NYC Residential Rental Market Report: March 2024

“The median Manhattan rent reached a new all-time high in March 2024, hitting $4,550 per month. The number of signed leases climbed when compared to February — which is typical as we enter spring — but was down when compared to last year, which shows current pricing has given some would-be tenants pause. Apartment seekers in the borough are also facing fewer choices, as the vacancy rate has reached the lowest level since May of 2022. The high-end doorman market continues to outperform, with a slight increase in leasing for these units, versus a decline for non-doorman product. Those with higher budgets, many of whom are likely potential homeowners waiting on the sidelines for improving rates, are the most active in today’s market.

In Brooklyn, the median monthly rent reached $3,988 — also a record high. Current interest rates have also had an impact on this side of the East River, as two and three-bedroom apartments each had double-digit price increases when looking year-over-year. This could be caused by a push from prospective buyers to rent comparable, larger product.

In today’s landscape, many tenants with more limited budgets have chosen to simply stay put or get creative in their search for more-affordable options. Meanwhile, some would-be buyers’ wait-and-see approach with the sales market has likely fueled a demand for larger, more-luxurious rentals. This contingent wants the space and lifestyle of a condo, co-op or townhome, but without the commitment.”

– Gary Malin, Chief Operating Officer, The Corcoran Group



  • The median Manhattan rent was $4,550 per month in March 2024 vs. $4,500 per month in February. Rental prices increased 1% month-over-month and 7% year-over-year. Median rent reached a new record high, skewed by the declining share of non-doorman leases.
  • Average rent increased year-over-year for all unit types (studios to three-bedrooms). Strong demand for one-bedroom apartments drove rent to a new high of $4,702. One-bedrooms also claimed the highest market share in two years.


  • In March 2024, there were 7,013 active listings across Manhattan, down 10% from February but up 20% year-over-year. From February to March, the market experienced the largest month-over-month decline in inventory since April 2022.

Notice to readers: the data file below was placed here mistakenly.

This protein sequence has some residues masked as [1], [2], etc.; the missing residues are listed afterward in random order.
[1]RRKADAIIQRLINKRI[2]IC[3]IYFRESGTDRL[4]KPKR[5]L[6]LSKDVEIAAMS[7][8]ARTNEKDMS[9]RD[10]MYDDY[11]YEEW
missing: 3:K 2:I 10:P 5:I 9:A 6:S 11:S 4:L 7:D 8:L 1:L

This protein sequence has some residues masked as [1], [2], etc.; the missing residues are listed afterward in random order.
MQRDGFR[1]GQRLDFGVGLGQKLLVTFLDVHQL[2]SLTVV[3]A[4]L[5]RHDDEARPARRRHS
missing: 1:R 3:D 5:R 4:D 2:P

• The average Manhattan apartment took 47 days to find a tenant in March, compared to 52 in February — a 10% decline month-over-month and a 50% decline when compared to March 2023. Days on market was last lower in August 2019.
  • The Manhattan vacancy rate was 2.00% in March, down slightly from February when the rate was 2.29%. Visible vacancy also declined annually for just the first time in nearly two years — and is at the lowest figure since May 2022. Rising rents have deterred renters from seeking new apartments.

Leasing Activity

  • With 3,971 new leases signed in Manhattan, March 2024 leasing activity rose 11% when compared to February but declined 6% year-over-year. On an annual basis, doorman leases increased a marginal 1% while leases for non-doorman apartments fell 18%.



  • The median rent in Brooklyn was $3,988 in March 2024, up 1% since February and 10% year-over-year. Median rent is the borough is also nearly $1,000 higher (33%) when compared to March 2020.
  • At $4,502, the average rent in Brooklyn in March increased 1% from February and rose 8% annually. March marked the 30th consecutive month of annual growth for median and average rent — both have reached new record highs.


  • There were 3,655 active listings available in Brooklyn during March 2024, 2% fewer when compared to February. Active listings rose 17% year-over-year as slower annual lease activity caused availabilities to pile up.
  • The average Brooklyn rental spent 41 days on the market in March. This is flat when compared to February’s figure but 49% fewer when looking year-over-year. New market supply since last March contributed to lower days on market.

Leasing Activity 

  • At 1,072, the number of leases signed in Brooklyn during March 2024 rose 9% from February but fell 11% annually. The monthly gain was typical of seasonality but the rise in leasing was lower than the previous five year average.

Read the full reports:

Manhattan  |  Brooklyn

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